Any Chance for Genting?

Posted: May 27, 2009 in Uncategorized

Any Chance for The “Highlander” to Enter Macau?  Enter Macau

Contributed by: Expert IR

May 27, 2009

The recent press reports as well as many investment analysts were excited about Genting International’s (or Genting Singapore as they changed its name) next move might be Macau – the Holy Land of world’s gaming hubs.

The Malasian newspaper reported as follows:
Genting group’s recent subscription of US$100mil senior secured MGM Mirage Inc notes has raised the possibility of Genting’s potential entry into the Macau gaming market, say analysts.

CIMB Investment Bank said it would not be surprised if the subscription was more than an interest-yielding exercise given recent press reports that the New Jersey Division of Gaming Enforcement has advised that MGM Mirage should be directed to disengage from its Macau joint venture (JV) partner Pansy Ho, who has a 50% stake in MGM Grand Macau.

If complications in the MGM-Pansy Ho JV led to the departure of either party, Genting group’s subscription to the bonds would not hurt its chances of potentially filling the void.”

Even the Macau daily tries to promote such a scenario with much hopeful thinking.

The most important issue of all remains, this is not a normal business acquisition and transaction, it is about who is allowed (by the Macau & Chinese government) to enter the playground of the territory’s gaming arena.

The so-called “matched marriage” arrangement had happened in the territory’s bidding for casino license in 2002. In that, Las Vegas Sands was literary matched with Galaxy Entertainment Group in order to gain its entry into the hub of Asian gaming. Otherwise, the history of Macau or more aptly, history of Las Vegas Sands would have to be re-rewritten.

Now let’s look at the “Highlander of Genting Highland” – Genting International. My assessment of their chances of gaining a ticket of re-entry into Macau S.A.R. will be a very long shot indeed, if not necessary mission impossible. Assuming that MGM Macau eventually has to divorce Pansy Ho.

As my prediction of the outcome is unlikely be based solely on financial implications and normal business transaction per se, I would highlight the following ‘ingredients’ that could ‘disqualify’ the Highlander.  

–          A significant new comer into Macau, currently an extremely crowded playground he must pass the test with both the Chinese and Macau government. Is Genting Group a desirable bridegroom? From some insiders’ observation, the past decade of Genting’s investment in mainland China especially through Star Cruises has been at best luke-warm status. In fact, it was known that Genting’s first round of contest for the 2002 bidding for a license in Macau was treated just a sideshow as regarded by the authority. Simply put, the Chinese did not view them as a serious player in the game.  Has the situation changed since then? I doubt so.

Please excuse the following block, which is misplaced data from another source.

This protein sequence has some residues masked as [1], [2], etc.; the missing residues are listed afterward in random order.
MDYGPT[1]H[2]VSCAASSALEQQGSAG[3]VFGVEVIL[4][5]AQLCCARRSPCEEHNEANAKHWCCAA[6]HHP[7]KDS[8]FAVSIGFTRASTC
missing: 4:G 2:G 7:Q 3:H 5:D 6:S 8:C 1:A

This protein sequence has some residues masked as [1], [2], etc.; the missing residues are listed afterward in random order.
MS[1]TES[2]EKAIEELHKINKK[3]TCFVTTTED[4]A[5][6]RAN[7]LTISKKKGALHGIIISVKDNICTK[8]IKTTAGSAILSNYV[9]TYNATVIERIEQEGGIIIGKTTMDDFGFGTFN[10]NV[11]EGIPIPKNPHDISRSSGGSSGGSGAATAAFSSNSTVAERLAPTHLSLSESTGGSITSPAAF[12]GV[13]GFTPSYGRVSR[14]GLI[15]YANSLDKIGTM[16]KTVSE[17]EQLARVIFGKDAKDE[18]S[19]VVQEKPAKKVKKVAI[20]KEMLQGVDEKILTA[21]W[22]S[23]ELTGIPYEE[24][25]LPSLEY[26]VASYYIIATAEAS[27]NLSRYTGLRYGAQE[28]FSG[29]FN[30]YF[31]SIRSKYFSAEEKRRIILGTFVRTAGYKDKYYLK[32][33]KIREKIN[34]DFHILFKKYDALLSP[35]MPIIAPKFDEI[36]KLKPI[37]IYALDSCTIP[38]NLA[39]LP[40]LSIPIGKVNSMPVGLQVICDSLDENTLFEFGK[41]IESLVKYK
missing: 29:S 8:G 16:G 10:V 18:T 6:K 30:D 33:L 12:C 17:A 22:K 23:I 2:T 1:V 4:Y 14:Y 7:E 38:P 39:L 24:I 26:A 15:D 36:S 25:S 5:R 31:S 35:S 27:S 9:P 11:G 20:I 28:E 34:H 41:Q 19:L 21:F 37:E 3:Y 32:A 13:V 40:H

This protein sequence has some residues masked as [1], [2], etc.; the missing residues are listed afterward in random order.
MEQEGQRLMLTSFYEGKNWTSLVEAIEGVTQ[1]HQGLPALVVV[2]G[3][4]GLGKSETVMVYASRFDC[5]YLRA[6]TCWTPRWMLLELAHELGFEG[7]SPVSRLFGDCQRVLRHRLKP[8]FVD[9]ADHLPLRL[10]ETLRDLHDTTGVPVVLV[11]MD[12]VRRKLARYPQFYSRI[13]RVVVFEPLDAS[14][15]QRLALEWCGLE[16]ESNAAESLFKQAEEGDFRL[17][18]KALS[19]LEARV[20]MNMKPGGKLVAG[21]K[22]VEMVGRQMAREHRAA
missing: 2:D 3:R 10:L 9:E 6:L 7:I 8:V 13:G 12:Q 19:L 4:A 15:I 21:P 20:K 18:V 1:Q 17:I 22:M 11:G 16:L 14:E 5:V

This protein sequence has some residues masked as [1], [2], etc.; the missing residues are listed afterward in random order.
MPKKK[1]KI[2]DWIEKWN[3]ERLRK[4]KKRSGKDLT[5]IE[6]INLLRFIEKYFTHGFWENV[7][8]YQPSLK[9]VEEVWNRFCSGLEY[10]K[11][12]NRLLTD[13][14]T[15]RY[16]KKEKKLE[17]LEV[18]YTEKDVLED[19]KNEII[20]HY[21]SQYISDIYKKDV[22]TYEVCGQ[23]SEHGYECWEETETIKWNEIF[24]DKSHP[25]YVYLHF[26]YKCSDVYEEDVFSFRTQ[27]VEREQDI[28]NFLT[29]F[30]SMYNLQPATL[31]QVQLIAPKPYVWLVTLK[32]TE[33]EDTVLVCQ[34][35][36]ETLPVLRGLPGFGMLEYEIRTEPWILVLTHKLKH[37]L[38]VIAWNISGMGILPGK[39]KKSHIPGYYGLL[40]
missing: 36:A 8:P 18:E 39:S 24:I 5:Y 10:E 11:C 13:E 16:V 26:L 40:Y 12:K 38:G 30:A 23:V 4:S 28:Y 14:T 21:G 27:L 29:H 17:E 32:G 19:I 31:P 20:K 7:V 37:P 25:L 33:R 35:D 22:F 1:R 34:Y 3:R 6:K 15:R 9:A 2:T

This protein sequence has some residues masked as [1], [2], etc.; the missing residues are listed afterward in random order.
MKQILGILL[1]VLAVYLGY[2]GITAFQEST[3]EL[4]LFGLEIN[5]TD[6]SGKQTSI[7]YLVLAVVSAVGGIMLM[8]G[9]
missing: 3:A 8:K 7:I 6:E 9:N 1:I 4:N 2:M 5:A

–          It can be viewed as a serious violation by Genting Group to have linked up with Pansy Ho’s joint venture in Macau, as regarded by the Lion City’s authority. The earlier violation by Star Cruises’ JV with Stanley Ho is a case in precedence. And hence Star Cruise had to breakaway from the IR investment in the Lion City.

–          After 6 years of hard battles with the Americans and living with them side by side, both the authority and local business entities (including Stanley Ho) in Macau would have known that the fear of losing the entire gaming market share to American’s machinery is no longer a serious threat. And the upside of introducing international practices into Macau has been a right move. It is therefore unlikely to break the current balance and bring in yet another Asian Chinese casino player who is deemed to be of little contribution to the market. Instead, I would think that a totally new player say, from India or European continent might be more desirable. That idea could really make Macau truly a shining star in Asia with even greater diversity.

–          Another hidden bridegroom out there is considered by me to be far more attractive than the Highlander. With the KMT in power, the earlier taboo of not allowing a Taiwanese capital-based investment to enter Macau’s gaming arena is now not so unthinkable. Sands had almost ruined its only chance during the bidding stage because they had invited a Taiwanese entity as partner. In those days, that was a suicidal move. But the dark cloud of cross-straits relation had passed. It is not so remote an idea now to casually allow a new player from across the straits. Imaging the impact of literary linking up Taiwan with a Chinese territory to up the ante on direct tourism between China & Taiwan… under great concept of the late Deng Xiao Ping, One-country-two-systems.   

–          Lack of success story. Unlike the rest of the American casinos and Lisboa in the first bidding in 2002, Genting Group has yet to produce a success story during its past decade of business development and any smart investment in Asia or other part of the world. The continued huge losses of UK Genting Stanley Casino investment and the running down of Star Cruises do not speak loud for the group’s management skills. With two more large scale projects on their plate (Singapore and Philippines) at this current economic turmoil, I seriously do not think that Genting Group will be viewed as a wholehearted potential bridegroom to meet the qualifying criteria of the Chinese authority.

Hence, it is not just about being eager to invest and financial risk calculation. There is much to prove by the Highlander in that, in the first place how they are viewed in the eye of the ‘Bride and her parents’.

In marketing terms, it is Unique Selling Proposition that Genting Group must prove beyond any doubt, in order to gain that ticket into the arena.

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